Successful Tips for Bilingual Kids


Credit Image : the Internet. Key word : Bilingual Kid.

Once I heard a saying that ‘Being in a mixed marriage family can give a lot of benefits to their children, and one of them is mastering a language for free, without any cost at all.’

This post is not meant to be judgmental. It’s just that we are as parents probably on a different ship from many other parents coming from different countries, who decided to get married and have children. There are two different ships in this case:

  1. The ship where the parents think that it’s not necessary that my kid(s) speak(s) my mother tongue (whatever that is) so long as s(he) understands it, I am fine. After all, s(he) doesn’t live, say, in Indonesia, so it’s not necessary s(he) can speak Bahasa Indonesia. S(he) can learn it as s(he) grows. We just do not want to force them, because forcing them is some kind of abusing in a different form. We let it flow, so long as we can communicate, then it’s fine.
  2. The ship where the parents think that it’s indeed necessary that not only do my kids understand Indonesian passively, but also they can speak it actively. They do not live in Indonesia, and their communities are not Indonesians, and further more they don’t even speak Indonesian at all. However, the parents who are on this second ship think that speaking Indonesian is necessary, because they are after all Indonesians, even if they choose to be Germans later on, still they have Indonesian blood. They have families in Indonesia, whom we believe want to interact with them directly, you know without our help interpreting what they want to say freely. We believe speaking more than one language will pay off later on when they grow up.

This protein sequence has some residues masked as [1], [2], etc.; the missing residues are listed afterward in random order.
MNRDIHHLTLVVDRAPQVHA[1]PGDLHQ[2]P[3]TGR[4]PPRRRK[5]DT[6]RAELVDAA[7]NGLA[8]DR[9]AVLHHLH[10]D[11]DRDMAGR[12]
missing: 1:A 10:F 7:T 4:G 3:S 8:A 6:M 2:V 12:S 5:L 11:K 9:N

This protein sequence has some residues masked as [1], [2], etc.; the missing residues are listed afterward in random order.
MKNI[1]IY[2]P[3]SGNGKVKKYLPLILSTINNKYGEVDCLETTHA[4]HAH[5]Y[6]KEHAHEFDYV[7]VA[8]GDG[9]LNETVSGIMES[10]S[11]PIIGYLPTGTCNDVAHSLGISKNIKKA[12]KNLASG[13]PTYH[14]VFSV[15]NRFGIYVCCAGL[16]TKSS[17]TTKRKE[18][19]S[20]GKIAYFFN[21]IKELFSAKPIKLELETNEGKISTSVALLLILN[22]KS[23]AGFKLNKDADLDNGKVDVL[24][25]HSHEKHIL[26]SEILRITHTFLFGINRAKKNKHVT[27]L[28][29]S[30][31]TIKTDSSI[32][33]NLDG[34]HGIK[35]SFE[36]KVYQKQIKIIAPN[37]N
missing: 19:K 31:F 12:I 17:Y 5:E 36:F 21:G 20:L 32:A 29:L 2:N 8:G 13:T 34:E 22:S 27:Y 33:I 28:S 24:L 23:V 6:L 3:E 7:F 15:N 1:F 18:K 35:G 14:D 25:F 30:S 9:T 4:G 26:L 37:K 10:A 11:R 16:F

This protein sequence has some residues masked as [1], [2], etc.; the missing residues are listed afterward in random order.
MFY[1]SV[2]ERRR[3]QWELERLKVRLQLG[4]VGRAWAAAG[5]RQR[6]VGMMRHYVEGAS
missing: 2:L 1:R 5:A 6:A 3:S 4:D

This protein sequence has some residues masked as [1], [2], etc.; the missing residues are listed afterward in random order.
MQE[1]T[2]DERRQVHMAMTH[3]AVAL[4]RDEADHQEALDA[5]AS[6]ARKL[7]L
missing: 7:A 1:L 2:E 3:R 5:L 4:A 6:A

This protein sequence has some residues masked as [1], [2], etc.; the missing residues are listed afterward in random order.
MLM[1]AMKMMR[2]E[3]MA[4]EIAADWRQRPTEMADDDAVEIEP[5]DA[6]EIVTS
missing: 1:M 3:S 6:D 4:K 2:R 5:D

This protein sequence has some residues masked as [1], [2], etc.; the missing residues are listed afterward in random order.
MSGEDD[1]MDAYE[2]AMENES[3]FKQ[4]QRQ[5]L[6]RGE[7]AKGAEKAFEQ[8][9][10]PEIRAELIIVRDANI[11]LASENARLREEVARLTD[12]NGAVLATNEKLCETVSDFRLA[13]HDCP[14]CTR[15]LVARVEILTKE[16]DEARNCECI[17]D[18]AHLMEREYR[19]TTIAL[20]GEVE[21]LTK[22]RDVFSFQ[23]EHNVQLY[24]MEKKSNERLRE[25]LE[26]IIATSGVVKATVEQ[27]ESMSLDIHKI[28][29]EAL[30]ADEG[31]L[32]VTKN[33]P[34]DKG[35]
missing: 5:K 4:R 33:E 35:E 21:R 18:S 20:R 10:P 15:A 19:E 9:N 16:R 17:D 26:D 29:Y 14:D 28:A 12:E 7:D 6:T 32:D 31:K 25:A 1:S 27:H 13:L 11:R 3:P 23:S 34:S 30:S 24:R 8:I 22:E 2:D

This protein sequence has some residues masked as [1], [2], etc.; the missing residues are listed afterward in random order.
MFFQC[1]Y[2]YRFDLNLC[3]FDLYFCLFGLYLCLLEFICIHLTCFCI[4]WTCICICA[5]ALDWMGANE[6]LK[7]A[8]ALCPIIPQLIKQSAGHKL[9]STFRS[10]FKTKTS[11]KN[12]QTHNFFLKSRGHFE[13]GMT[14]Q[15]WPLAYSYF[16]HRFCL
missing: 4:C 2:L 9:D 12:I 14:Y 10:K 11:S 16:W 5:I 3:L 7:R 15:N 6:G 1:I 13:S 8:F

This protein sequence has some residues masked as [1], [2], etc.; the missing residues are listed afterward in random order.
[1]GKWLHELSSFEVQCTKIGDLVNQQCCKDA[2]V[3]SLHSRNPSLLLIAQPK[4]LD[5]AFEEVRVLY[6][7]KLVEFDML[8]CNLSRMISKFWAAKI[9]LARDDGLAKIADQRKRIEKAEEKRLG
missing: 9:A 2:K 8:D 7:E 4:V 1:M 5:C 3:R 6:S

No ship goes to the wrong direction! There is no such thing as a wrong direction in this case! It just all depends on where you as parents want to go with your kids!but we are happy that we are on the second ship, and we know we are going to the direction we want to go, which is A BILINGUAL ISLAND (bilingual according to a language dictionary is someone who speaks two languages fluently.) So, if you are on the same ship as we are, welcome on board! let’s sail together! and I will share you successful tips to make your kids speak not only papa’s language, but also in mama’s language actively, and confidently! shall we begin the cruise?